"The feasibility of utilizing the thermal energy from an electric power plant to operate an activated sludge process at elevated temperatures (above 40°C) was assessed.
The practicality of using this heat was determined from a heat transfer analysis and the operation of the activated sludge process was evaluated from laboratory studies of a batch process treating domestic and synthetic sewage.
The tank size for a thermophilic activated sludge chamber could be reduced by 40 to 50% as compared to ambient temperatures. For thermophilic processes a temperature of 55°C is recommended because the transition phase between mesophiles and thermophiles is around 45°C and maximum growth rate occurs at 55°C. The effluent suspended solids after an hour and a half of settling was about 25 mg/1.
Only about 10% of the thermal energy in the power plant cooling water is utilizable for increasing sewage temperatures to the thermophilic range. The additional boiler steam output required would be 7 to 33% for sewage flow rates of 20 to 100 MGD.
The basic proposal described above was found to be technically feasible but the economic analysis was considered to be beyond the scope of this research. It was felt that such a proposal has application but additional research is needed"--Abstract, page ii.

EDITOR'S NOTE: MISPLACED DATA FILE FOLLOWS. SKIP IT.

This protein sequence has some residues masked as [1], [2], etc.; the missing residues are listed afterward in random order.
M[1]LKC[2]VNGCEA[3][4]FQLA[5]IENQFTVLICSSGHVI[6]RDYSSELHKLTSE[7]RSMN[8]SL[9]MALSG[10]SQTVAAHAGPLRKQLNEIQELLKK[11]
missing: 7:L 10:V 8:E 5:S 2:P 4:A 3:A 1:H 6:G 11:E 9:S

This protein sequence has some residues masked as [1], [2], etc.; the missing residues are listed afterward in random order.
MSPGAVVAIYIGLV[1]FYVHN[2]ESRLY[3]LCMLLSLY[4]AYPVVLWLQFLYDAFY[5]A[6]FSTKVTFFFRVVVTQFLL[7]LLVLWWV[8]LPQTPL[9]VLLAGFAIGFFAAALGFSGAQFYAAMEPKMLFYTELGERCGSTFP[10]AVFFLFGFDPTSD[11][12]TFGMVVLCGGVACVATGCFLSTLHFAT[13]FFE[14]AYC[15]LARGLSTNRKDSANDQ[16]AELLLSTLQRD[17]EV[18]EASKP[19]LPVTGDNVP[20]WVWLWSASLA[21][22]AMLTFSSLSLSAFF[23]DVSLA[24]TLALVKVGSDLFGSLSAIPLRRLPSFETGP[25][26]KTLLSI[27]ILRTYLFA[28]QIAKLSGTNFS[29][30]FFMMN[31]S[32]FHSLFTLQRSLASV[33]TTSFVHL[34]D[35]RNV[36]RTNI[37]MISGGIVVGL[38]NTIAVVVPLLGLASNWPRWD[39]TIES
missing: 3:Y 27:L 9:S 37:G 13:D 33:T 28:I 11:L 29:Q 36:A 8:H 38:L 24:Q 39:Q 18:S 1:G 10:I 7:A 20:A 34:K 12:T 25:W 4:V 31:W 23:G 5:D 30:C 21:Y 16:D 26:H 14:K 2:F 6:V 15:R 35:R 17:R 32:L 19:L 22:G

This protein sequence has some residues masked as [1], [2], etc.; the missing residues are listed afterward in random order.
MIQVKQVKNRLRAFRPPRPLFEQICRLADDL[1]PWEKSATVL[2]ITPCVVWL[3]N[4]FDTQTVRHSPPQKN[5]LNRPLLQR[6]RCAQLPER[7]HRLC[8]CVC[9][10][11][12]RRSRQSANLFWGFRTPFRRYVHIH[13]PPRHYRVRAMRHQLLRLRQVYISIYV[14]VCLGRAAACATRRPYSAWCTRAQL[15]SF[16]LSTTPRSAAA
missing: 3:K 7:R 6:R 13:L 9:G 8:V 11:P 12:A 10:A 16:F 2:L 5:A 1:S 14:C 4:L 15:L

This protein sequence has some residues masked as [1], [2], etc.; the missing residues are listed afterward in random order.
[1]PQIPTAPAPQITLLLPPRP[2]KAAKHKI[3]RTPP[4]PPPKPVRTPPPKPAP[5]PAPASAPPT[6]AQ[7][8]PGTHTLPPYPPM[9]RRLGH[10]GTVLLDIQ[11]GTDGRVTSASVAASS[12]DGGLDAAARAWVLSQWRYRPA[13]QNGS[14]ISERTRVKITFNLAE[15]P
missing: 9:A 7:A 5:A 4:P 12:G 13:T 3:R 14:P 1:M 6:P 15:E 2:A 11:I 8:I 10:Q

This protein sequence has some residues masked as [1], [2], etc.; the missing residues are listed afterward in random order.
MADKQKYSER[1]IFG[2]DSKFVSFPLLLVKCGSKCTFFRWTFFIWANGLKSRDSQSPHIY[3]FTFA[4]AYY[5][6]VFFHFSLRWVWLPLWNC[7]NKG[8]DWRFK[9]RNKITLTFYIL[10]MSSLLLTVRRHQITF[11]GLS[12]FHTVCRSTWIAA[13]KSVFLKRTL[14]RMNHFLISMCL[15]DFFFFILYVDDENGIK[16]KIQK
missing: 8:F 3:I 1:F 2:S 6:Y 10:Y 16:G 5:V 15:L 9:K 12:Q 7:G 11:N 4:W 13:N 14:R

Wixson, Bobby G.
Modesitt, Donald E.
Howell, Ronald H. (Ronald Hunter), 1935-
Civil, Architectural and Environmental Engineering
M.S. in Civil Engineering
United States. Federal Water Pollution Control Administration
University of Missouri--Rolla
ix, 119 pages
© 1973 Peter J. Dawson, All rights reserved.
Thesis - Restricted Access
Sewage -- Purification -- Activated sludge process
Sewage sludge -- Effect of high temperatures on
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Electronic access to the full-text of this document is restricted to Missouri S&T users. Otherwise, request this publication directly from Missouri S&T Library or contact your local library.http://merlin.lib.umsystem.edu/record=b1066727~S5
Dawson, Peter J., "The evaluation of an activated sludge process at elevated temperatures" (1973). Masters Theses. 3515.
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